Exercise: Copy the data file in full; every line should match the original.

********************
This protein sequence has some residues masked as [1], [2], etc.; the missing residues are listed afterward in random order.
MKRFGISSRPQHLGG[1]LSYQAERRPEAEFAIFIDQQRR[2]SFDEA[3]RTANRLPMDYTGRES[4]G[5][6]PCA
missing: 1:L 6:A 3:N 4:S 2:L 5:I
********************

This protein sequence has some residues masked as [1], [2], etc.; the missing residues are listed afterward in random order.
MKRFGISSRPQHLGG[1]LSYQAERRPEAEFAIFIDQQRR[2]SFDEA[3]RTANRLPMDYTGRES[4]G[5][6]PCA
missing: 1:L 6:A 3:N 4:S 2:L 5:I